The quality control testing for particleboard, medium-density fibreboard or thin medium-density fibreboard may be reduced to one quality control test per 48-hour manufacturing period if the 30 panel running average remains three standard deviations below the designated QCL for the previous 60 consecutive calendar days or more.

Section 4: Correlation of quality control testing methods

4.1 Requirements to establish correlation

For the purposes of subsection 12(6) of the regulations, correlation must be demonstrated at the outset of testing for a minimum of five sample sets. The manufacturer must work with an accredited laboratory to establish a quality control graph. The test results from the method used for quality control testing that is generated by the manufacturer is plotted on the Y-axis the emission test results from the large chamber or small chamber generated by an accredited laboratory is plotted on the X-axis.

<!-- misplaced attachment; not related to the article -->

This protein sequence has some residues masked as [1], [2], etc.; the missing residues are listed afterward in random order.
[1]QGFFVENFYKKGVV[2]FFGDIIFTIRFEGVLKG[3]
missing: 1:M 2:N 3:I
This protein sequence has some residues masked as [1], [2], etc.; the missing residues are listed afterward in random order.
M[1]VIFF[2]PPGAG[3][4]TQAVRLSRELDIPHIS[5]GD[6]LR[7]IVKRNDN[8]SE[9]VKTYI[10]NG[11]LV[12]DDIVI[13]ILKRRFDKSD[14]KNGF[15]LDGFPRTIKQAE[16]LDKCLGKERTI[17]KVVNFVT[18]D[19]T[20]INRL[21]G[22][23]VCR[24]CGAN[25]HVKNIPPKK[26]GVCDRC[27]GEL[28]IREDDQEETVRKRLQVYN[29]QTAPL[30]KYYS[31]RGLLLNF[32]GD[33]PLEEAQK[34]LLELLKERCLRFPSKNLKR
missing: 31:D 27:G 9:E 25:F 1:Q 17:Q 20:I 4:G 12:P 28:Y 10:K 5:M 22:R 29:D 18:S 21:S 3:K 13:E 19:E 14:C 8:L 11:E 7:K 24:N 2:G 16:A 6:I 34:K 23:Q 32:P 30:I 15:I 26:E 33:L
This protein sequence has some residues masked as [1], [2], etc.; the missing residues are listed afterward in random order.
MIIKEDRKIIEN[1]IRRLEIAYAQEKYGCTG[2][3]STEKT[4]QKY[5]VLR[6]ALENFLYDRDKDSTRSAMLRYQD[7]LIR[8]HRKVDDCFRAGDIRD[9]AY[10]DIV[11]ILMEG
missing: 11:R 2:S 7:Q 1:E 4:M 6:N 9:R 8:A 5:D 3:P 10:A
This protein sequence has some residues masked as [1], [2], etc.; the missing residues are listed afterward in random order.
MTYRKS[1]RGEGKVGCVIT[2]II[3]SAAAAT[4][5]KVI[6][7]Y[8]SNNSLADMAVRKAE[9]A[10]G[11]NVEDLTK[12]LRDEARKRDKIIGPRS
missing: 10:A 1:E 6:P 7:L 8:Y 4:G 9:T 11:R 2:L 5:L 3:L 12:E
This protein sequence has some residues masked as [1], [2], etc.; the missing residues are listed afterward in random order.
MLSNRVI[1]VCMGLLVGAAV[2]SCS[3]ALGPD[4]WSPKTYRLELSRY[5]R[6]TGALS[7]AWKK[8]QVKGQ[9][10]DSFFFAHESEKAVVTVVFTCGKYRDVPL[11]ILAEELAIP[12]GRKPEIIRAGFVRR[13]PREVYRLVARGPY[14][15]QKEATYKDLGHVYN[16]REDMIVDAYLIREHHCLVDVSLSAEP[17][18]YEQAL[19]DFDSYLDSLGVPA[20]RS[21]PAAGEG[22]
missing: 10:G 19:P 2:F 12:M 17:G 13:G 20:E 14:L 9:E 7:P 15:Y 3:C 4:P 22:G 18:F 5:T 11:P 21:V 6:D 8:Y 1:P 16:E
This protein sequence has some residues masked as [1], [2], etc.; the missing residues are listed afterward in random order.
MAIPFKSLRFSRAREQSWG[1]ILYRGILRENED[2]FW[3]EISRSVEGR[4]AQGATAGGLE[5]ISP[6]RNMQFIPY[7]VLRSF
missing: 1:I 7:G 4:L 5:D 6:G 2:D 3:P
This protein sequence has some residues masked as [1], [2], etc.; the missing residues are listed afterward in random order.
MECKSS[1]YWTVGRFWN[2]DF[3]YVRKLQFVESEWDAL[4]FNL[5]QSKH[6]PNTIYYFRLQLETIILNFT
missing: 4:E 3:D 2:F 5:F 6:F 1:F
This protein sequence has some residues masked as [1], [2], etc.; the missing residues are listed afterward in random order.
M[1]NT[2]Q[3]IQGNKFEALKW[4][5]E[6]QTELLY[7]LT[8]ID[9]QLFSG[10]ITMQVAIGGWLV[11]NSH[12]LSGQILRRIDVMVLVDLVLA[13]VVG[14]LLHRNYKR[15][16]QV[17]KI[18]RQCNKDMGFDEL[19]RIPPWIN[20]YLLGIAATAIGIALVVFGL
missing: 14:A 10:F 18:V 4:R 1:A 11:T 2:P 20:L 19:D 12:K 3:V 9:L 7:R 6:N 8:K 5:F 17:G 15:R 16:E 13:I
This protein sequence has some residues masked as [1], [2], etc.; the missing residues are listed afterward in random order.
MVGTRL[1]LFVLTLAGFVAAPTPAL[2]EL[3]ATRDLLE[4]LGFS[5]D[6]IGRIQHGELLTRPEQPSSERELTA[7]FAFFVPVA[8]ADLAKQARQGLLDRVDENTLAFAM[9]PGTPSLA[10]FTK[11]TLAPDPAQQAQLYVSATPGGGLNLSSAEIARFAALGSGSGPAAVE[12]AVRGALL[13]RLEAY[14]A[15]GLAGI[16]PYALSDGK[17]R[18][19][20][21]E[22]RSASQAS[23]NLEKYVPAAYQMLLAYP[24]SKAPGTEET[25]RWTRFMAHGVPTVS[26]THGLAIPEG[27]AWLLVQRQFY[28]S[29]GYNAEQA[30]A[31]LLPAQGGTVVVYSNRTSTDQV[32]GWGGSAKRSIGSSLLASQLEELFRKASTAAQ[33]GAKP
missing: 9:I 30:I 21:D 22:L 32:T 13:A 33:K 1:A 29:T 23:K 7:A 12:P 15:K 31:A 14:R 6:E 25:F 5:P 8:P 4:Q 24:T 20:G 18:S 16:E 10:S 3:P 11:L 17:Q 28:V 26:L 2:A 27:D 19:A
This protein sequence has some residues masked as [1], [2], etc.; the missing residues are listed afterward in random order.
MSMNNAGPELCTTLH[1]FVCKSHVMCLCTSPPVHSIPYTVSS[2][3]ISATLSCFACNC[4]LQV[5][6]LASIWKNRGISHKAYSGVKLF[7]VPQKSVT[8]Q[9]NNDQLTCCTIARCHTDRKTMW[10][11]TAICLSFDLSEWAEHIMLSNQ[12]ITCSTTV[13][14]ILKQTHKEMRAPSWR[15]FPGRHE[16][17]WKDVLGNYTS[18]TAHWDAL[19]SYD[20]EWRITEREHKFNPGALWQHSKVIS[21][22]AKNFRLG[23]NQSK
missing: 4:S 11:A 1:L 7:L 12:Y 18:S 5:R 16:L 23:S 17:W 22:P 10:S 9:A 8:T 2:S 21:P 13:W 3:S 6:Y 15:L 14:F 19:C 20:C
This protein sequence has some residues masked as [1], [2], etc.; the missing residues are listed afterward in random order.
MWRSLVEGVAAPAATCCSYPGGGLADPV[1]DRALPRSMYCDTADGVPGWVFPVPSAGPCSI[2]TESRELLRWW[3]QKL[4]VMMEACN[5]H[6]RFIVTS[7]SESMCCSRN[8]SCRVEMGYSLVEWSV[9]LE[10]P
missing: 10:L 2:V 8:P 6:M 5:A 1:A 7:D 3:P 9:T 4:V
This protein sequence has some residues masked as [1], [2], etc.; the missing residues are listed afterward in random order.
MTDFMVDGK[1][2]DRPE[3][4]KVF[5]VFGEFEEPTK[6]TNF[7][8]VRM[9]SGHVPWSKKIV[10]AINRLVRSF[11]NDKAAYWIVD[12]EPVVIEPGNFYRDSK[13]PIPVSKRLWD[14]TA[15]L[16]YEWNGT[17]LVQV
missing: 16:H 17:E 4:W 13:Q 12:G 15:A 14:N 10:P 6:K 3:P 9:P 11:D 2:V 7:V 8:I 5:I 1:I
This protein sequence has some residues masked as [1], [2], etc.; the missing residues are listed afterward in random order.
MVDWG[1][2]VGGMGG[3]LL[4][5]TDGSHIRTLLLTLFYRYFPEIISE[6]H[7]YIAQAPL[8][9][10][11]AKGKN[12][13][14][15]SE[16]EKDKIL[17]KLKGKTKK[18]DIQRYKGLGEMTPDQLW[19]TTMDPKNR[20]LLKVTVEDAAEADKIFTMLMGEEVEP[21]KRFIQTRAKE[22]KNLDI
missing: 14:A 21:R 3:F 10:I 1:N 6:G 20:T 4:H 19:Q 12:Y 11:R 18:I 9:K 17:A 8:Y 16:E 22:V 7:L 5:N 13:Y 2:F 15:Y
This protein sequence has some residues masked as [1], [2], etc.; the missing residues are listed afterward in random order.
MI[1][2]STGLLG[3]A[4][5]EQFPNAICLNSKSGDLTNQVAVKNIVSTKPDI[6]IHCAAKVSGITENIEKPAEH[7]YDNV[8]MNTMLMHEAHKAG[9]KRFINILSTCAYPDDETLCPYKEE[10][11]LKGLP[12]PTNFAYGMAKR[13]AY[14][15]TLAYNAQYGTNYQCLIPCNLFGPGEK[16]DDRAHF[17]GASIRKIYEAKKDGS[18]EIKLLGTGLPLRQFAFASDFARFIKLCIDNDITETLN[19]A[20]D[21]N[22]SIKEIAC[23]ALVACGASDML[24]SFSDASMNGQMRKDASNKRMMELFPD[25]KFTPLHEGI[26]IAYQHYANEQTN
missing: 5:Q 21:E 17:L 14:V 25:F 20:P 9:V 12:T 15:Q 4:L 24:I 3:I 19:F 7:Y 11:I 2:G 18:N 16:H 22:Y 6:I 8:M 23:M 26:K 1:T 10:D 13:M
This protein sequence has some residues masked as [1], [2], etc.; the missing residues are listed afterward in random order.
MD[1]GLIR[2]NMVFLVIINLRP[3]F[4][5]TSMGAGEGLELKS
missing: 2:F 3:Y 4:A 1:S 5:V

4.2 Method of establishing correlation

For the purposes of subsection 12(6) of the regulations, the correlation is the Pearson Product Moment Correlation.

The minimum correlation coefficients are set out in Table 2 of this document, where:

  • ‘n’ is equal to the number of paired data sets from the quality control test method and the large chamber or small chamber
  • ‘r’ is the correlation coefficient

4.3 Circumstances when correlation must be re-established

For the purposes of subsection 12(6) of the regulations, a manufacturer of composite wood panels or laminated products must work with an accredited laboratory re-establish correlation if:

  • two consecutive emission tests in accordance with subsection 10(1) do not meet the emission limits set out in subsection 7(1) of the regulations, for the same product type